Israel is facing a new situation with an Iran that is activating two arms against Israel: a northern arm and a southern arm. The northern arm began building at the end of the 1980s with the rise of Hizbullah, which used to be a terror organization, but today is more aptly described as an army of terrorists. Hizbullah has all the capabilities and infrastructure of an army. Iranian Revolutionary Guard trainers are operating in Lebanon and Hizbullah terrorists go to Iran for training. Thus, Israel faced state-of-the-art Iranian capabilities during the Second Lebanon War last summer.

While Hizbullah is an army, they are still terrorists because they still use the main systems that terrorists use: fighting from within villages; surrounding themselves with civilians as human shields in order to prevent Israelis from responding to their attacks; and using kidnapping as a tool of warfare.

Iran is trying to create a direct threat towards Israel through its battalion in Lebanon called Hizbullah. Hizbullah controls South Lebanon, parts of the Beqaa Valley, and some neighborhoods in Beirut itself.

Despite the number of international troops in Lebanon, many of the points in UN Security Council Resolution 1701 are still far from being implemented. But I believe the level of deterrence that Israel has created with Hizbullah is probably the main positive gain from the war in Lebanon. In the wake of the war, the most important evidence that something has changed regarding deterrence was when Hizbullah leader Hassan Nasrallah said at the end of the war: “If I knew what the Israeli response to the kidnapping of the two soldiers was going to be, I wouldn’t have given the order to kidnap them.”

The Threat to Israel from the West Bank

Iranian activities against Israel were also supposed to be based in both Gaza and the West Bank, but since the horrible terror attack on Passover night in March 2002, Israel changed its strategy against the terrorists in the West Bank. During all these years of violence, the West Bank has been the source of the greatest number of losses and injuries to Israeli civilians. However, since Operation Defensive Shield was launched in April 2002 against terrorists in the West Bank, the situation has changed dramatically there.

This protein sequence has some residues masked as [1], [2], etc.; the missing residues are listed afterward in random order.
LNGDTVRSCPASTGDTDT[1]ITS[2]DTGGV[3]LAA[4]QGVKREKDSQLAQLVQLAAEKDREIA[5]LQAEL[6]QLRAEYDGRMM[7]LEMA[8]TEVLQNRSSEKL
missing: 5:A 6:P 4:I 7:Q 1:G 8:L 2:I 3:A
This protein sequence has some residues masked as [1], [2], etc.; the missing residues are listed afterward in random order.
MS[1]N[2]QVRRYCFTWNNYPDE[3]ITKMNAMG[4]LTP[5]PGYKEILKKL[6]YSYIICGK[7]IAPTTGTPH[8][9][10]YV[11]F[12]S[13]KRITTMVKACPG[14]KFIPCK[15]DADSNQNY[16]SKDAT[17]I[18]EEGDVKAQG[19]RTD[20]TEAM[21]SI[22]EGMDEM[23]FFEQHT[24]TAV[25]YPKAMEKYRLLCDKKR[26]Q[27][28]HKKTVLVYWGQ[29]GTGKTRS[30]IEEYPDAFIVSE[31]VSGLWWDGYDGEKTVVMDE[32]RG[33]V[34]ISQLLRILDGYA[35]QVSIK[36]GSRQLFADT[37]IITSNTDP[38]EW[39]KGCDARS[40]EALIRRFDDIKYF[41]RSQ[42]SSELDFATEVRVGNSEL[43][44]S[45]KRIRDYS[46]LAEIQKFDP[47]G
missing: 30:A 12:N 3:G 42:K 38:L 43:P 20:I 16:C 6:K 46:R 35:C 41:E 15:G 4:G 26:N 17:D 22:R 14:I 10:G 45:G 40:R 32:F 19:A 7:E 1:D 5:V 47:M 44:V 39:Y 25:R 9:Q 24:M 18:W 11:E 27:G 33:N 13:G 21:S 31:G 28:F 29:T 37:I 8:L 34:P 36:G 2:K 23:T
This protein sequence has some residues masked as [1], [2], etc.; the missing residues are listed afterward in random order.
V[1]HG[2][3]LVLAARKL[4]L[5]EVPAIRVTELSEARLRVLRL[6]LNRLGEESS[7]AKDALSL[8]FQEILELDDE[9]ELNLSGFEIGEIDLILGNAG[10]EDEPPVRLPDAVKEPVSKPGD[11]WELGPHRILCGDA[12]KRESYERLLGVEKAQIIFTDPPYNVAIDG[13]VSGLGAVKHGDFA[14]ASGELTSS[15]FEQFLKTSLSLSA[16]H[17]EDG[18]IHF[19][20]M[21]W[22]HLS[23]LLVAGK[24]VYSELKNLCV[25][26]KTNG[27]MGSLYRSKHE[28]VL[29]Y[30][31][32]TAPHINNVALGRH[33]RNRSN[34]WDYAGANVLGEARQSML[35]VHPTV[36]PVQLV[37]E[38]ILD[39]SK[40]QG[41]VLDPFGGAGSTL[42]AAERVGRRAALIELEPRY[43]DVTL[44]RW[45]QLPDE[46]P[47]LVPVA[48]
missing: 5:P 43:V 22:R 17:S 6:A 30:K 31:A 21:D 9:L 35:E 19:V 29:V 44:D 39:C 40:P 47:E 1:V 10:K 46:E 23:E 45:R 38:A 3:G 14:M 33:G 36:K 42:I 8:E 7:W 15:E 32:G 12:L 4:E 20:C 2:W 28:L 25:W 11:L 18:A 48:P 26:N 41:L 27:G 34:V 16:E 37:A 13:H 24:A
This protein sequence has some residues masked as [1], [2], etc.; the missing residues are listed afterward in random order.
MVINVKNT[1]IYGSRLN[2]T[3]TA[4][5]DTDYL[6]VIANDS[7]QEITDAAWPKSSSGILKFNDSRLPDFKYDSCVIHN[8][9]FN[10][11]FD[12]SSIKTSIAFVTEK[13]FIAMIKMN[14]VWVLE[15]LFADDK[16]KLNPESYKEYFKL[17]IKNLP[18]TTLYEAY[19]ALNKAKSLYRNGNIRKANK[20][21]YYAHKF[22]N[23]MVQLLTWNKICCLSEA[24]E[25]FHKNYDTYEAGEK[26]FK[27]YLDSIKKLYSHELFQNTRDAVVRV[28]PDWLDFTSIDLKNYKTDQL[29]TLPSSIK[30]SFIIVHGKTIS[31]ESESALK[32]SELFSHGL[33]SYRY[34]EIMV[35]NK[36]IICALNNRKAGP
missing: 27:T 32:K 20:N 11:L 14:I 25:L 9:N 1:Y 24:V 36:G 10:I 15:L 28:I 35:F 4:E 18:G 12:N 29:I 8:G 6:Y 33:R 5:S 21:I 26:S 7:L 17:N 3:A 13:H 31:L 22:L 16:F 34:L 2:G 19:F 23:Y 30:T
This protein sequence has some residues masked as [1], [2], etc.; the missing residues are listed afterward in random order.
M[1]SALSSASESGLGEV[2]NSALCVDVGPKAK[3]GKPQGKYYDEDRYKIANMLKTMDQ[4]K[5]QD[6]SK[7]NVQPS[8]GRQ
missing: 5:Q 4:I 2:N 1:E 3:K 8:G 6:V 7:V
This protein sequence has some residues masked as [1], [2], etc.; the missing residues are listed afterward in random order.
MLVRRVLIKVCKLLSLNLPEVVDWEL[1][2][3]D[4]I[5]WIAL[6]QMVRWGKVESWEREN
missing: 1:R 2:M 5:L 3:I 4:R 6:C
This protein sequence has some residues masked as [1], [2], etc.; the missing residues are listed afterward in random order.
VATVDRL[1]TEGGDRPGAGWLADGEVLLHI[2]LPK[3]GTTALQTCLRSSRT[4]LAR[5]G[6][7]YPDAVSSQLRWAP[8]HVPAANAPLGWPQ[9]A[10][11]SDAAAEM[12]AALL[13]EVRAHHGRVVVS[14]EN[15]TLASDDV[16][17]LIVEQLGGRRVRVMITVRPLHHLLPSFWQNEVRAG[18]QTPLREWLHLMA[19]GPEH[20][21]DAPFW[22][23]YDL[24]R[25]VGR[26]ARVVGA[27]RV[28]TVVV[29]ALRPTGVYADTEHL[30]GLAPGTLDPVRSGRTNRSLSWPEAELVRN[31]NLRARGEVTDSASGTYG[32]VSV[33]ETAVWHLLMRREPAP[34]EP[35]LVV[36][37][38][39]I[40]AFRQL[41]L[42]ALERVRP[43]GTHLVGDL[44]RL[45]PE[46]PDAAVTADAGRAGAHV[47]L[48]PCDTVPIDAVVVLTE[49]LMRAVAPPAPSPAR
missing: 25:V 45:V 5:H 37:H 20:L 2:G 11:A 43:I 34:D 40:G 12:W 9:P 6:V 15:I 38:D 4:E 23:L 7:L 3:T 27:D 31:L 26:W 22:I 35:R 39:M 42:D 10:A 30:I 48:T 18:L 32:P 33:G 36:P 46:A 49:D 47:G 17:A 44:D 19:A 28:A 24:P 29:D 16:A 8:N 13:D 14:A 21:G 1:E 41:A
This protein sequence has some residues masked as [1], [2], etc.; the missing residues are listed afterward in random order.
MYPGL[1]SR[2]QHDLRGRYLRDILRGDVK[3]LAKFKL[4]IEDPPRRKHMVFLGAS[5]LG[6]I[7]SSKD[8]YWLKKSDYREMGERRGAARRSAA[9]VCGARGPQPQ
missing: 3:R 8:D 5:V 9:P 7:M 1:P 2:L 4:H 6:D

When Yasser Arafat was chairman of the PA and Mahmoud Abbas was number two, during the first three years of the intifada Israel suffered 900 fatalities, almost all of them civilians. Proportionally, in American terms, this is close to 50,000 fatalities. We thought that things were going to work with the PA under Arafat, and we were mistaken. Since we decided to change the situation with Operation Defensive Shield, we have cut our losses dramatically. However, since the disengagement in August 2005, 85 percent of Israeli casualties have been due to terror attacks launched from the West Bank.

Israel Faces Iran in the South

Khaled Mashaal, the external leader of Hamas, started to increase the level of coordination and cooperation with Iran in 2001 and today he is a frequent flyer from Damascus to Tehran. Iran initially tried to have this coordination operate indirectly through Hizbullah, but Hamas insisted on having its own direct channel to the Revolutionary Guards and the Ministry of Intelligence in Tehran.

Ismail Haniyeh is not the leader of Hamas. He is the prime minister, elected due to the fact that he was the right-hand man of Sheikh Yassin. Khaled Mashaal is the leader of Hamas. He is the one who gives the orders and sends the money. He is trying to implement the Iranian strategy toward Israel in Gaza, in the same way as Hassan Nasrallah is implementing the Iranian strategy in Lebanon.